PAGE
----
'It's not right, it's racist': First Nations woman criticizes Thunder Bay police response to alleged rape
Indigenous woman says police took a statement, didn't follow up until non-Indigenous woman was assaulted
A First Nations woman says Thunder Bay, Ont., police ignored her complaint about being raped and beaten until months later when a non-Aboriginal woman had a similar experience.
Jessica Raven said she was attacked on Simpson Street on Oct. 10, 2015, when she was involved in the sex trade.
"It was supposed to be a date," she said. "He pulled my hair. He beat me. He raped me. I ran off with no pants, no shirt."
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The 27-year-old said she didn't call police for two days because she was "too scared to do anything" in the immediate aftermath of the attack.
When police officers came to her apartment building on May Street on Oct. 12, they refused to go inside and took her statement "on the street," Raven said.
It was months before she heard from police again, she said, and only after a non-Aboriginal woman had also been raped under similar circumstances.
"I was raped and beat up and the cops didn't do anything," she said. "One of my friends was raped, a white woman, now they want to talk to me?"
"It's not right, it's racist," Raven said.
Raven provided the badge number of one of the police officers she spoke with so CBC News could inquire about her case.
'Why should I call them now?'
A spokeswoman for Thunder Bay police said an investigation is continuing, but police are limited in what they can say because of the victim's right to privacy.
"Investigators would still like to do more followup with the victim," Const. Julie Tilbury said.
"Why should I call them now?" Raven asked. "They only called me back about the other woman."
Police could have prevented the attack on the other woman, she said, if they had taken her October complaint seriously. She said she provided police with a description of the man who attacked her, his vehicle and his address. She believes it was the same man who attacked her friend.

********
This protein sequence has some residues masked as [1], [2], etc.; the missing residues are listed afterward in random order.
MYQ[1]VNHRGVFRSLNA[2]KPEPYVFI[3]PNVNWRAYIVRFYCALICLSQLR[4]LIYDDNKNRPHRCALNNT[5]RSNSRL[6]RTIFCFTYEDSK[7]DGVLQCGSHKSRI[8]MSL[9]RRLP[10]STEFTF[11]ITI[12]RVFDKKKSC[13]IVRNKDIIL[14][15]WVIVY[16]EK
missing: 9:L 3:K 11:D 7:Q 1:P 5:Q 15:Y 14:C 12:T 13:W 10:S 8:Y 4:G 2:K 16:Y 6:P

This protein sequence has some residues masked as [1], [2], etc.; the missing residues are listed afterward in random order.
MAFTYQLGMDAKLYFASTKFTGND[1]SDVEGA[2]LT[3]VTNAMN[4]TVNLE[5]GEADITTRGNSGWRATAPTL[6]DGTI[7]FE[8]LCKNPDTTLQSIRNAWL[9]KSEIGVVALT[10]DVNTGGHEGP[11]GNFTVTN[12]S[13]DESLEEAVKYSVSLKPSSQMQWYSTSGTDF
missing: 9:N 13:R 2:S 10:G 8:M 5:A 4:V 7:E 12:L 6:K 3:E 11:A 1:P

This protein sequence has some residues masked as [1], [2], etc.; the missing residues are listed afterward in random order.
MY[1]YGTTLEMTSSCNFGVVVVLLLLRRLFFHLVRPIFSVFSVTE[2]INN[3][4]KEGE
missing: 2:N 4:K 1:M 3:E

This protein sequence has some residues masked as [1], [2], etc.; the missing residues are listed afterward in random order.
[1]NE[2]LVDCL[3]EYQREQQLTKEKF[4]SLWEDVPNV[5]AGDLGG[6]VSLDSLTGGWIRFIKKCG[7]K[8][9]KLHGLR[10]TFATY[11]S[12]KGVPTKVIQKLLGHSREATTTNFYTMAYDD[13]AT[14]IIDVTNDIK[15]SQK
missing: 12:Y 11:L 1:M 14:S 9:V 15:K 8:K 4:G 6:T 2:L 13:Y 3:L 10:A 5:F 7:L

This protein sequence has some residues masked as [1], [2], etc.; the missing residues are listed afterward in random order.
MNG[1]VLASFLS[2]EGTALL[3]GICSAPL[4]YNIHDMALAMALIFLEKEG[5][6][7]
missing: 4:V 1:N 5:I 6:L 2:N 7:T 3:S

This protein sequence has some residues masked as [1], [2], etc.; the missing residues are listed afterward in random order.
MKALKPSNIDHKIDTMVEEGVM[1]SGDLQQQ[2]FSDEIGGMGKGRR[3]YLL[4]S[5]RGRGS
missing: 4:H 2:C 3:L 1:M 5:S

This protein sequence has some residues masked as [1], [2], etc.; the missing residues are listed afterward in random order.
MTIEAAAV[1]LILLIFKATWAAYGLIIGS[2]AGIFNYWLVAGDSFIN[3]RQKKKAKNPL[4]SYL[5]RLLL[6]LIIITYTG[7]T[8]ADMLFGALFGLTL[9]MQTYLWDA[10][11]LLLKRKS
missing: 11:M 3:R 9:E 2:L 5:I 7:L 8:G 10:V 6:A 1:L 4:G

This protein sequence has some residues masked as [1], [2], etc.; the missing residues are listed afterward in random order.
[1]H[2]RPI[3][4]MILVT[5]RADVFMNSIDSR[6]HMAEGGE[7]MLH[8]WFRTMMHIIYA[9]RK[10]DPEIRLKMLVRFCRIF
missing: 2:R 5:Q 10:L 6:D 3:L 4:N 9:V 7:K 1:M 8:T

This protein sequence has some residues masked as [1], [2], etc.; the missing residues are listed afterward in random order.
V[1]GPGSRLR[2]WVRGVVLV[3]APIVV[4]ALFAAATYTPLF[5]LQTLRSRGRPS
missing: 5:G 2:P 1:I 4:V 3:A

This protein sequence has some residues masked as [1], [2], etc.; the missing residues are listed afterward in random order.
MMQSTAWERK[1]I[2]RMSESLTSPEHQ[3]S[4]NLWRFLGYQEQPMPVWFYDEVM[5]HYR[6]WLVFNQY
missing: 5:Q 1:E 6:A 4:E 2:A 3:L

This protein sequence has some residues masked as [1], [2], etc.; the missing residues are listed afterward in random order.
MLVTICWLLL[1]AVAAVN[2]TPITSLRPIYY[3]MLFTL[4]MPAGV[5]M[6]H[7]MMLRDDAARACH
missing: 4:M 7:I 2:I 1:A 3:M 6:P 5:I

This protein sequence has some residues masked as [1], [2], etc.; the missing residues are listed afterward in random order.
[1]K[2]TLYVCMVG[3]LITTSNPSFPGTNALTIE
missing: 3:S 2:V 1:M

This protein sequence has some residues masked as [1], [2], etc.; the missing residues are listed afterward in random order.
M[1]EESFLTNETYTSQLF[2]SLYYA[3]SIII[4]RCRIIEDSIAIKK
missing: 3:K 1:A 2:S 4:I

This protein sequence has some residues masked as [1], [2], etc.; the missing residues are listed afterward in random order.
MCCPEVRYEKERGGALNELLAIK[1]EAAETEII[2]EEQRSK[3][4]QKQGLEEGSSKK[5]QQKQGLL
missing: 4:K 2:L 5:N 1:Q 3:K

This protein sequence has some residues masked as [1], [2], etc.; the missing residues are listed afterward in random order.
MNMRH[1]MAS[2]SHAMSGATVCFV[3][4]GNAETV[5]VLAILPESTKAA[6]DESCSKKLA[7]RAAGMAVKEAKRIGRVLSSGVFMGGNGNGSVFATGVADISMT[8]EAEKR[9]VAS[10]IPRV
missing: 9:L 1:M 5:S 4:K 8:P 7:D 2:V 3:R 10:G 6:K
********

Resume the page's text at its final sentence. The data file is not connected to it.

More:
Raven said she has not been involved in the sex trade since the attack, when she was three months' pregnant. She has since moved and is "feeling safer" staying at home with her new baby.
"I just didn't want it to happen to other girls," she said about sharing her story.
Few services for sex workers
CBC News asked Thunder Bay police what they do to ensure the safety of women in the sex trade in the city.
Tilbury said investigators make efforts "to reach out directly to street workers in the area of personal safety" and encourage them to seek help from local service agencies.
But there are few services available in Thunder Bay for sex trade workers, according to Karen Puddicombe.
The pastor at the Salvation Army said she has studied the issue and found there are few safe spaces for women involved in the sex trade to turn for support, advocacy or even a hot meal.
Puddicombe was the co-ordinator of Sex Workers Action Network, or SWAN.
It's the group Thunder Bay police said they worked with in the past in an effort to keep vulnerable women safe.
Unfortunately, Puddicombe said, with little funding the group of volunteers was only able to operate a weekly drop-in for women briefly between February and May of 2015.
Police "may misunderstand … what has happened," she said. "I just think because there's nothing in town and because SWAN had a name to some degree that was assumed.
"There's not really a connection with the police," she added. Police "may feel that we were their only resource as a group of people advocating for women in that field."
Puddicombe said the SWAN committee is regrouping and hopes to start a monthly drop-in, under a new name: Supporting Women through Adversity in the North.